I've always had a great interest in science -- both as a process and as a body of knowledge. Originally from Sweden, I came to the UK in 2009 to study Biological Science at UCL. For my final-year project, I worked with professor David Gems at the UCL Institute of Healthy Ageing, looking at the development of age-related pathologies in the nematode worm, Caenorhabditis elegans. Over the duration of my undergraduate degree, I worked on a variety of other projects -- notably on Schizosaccharomyces pombe (fission yeast) in the Bahler laboratory at UCL, and on Arabidopsis thaliana (thale cress) in the Dickinson laboratory here in Oxford.
Graduating from UCL with an MSci in Genetics, I went on to do an MPhil in Biochemistry at the University of Cambridge, under the supervision of Professor George Salmond. Previous work in the Salmond laboratory had found that a virulent strain of the bacterium Serratia plymuthica showed fast-killing activity of C. elegans. The purpose of my MPhil project was to figure out how the bacteria accomplished such a feat. Using a variety of molecular biology techniques, I found that the bacteria were producing the phytotoxic antibiotic, zeamine. Notably, my work showed that zeamine has exceptionally broad-spectrum antibiotic activity, which would make it unsuitable as a therapeutic antibiotic. In addition, I also performed some work looking at the regulation of gene expression of the zeamine gene operon. The results of my work were published in 2015 in Frontiers in Genetics (Hellberg et al.).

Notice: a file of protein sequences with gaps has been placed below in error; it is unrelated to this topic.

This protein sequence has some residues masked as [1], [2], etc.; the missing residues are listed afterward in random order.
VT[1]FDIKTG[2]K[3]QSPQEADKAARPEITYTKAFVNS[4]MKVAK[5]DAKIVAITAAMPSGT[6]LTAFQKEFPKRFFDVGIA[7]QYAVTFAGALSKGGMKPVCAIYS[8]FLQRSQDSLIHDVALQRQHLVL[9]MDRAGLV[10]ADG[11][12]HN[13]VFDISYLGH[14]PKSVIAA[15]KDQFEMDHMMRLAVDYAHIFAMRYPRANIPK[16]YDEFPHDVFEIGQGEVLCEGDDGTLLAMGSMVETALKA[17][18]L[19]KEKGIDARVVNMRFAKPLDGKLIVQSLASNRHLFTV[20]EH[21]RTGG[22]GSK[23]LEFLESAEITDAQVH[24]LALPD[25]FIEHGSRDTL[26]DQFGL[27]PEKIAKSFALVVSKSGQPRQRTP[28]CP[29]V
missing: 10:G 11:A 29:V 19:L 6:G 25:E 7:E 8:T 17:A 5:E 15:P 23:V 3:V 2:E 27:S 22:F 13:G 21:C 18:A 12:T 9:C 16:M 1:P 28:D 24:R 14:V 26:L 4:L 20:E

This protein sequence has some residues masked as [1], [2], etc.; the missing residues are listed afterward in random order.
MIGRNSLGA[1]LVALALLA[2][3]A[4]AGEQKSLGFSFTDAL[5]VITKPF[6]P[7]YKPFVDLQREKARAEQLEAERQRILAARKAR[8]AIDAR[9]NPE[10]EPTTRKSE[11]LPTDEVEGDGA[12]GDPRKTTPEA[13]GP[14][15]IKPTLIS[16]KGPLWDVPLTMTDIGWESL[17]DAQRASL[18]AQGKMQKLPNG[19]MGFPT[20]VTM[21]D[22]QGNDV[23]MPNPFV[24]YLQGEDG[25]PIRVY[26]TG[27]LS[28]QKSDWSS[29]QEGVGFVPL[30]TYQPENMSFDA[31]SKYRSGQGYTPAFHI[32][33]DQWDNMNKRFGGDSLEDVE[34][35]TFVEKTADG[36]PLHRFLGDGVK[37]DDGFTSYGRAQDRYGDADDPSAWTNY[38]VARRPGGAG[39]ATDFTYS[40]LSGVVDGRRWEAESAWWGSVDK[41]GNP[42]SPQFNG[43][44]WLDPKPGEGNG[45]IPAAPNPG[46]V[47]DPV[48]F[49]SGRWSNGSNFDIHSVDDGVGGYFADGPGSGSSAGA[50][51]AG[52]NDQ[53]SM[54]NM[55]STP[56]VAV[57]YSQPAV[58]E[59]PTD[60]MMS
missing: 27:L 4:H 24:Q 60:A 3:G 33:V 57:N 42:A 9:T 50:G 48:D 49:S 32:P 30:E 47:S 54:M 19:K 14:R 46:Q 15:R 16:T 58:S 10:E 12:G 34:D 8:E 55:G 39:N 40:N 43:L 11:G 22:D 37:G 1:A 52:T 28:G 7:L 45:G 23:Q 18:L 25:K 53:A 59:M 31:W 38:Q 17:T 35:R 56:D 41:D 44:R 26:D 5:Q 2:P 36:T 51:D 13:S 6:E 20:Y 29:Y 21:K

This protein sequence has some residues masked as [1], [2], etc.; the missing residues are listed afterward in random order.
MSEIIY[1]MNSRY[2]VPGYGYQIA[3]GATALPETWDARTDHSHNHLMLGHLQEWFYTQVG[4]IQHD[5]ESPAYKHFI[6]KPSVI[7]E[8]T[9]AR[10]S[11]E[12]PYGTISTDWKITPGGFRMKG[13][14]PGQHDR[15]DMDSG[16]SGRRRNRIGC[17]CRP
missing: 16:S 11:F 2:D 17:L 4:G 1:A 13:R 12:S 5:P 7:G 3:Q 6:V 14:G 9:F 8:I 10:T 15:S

I left Cambridge to start my DPhil studies here in Oxford, with Professor Wilson. We're working with the fruit fly Drosophila melanogaster to gain insights into the biology of secretory cells, using the Drosophila male accessory gland as our model system. For my DPhil work I'm focussing on the function of a well-known signalling pathway and its associated molecules in the regulation of intracellular trafficking and post-mitotic growth.
The broad-spectrum antibiotic, zeamine, kills the nematode worm Caenorhabditis elegans
Hellberg JEEU. et al, (2015), Frontiers in Microbiology, 6
Publications I'm associated with:
Regulation of dense-core granule replenishment by autocrine BMP signalling in Drosophila secondary cells.
Redhai, S. et al, (2016). PLOS Genetics, 12.
Run-on of germline apoptosis promotes gonad senescence in C. elegans.
de la Guardia, Y. et al, (2016). Oncotarget, 7.
The broad-spectrum antibiotic, zeamine, kills the nematode worm Caenorhabditis elegans.
Hellberg, J. et al, (2015). Frontiers in Microbiology, 6.
The genomic and phenotypic diversity of Schizosaccharomyces pombe.
Jeffares, D. et al, (2015). Nature Genetics, 47.
MDL-1, a growth-and tumor-suppressor, slows aging and prevents germline hyperplasia and hypertrophy in C. elegans.
Riesen, M. et al, (2014). Aging, 6.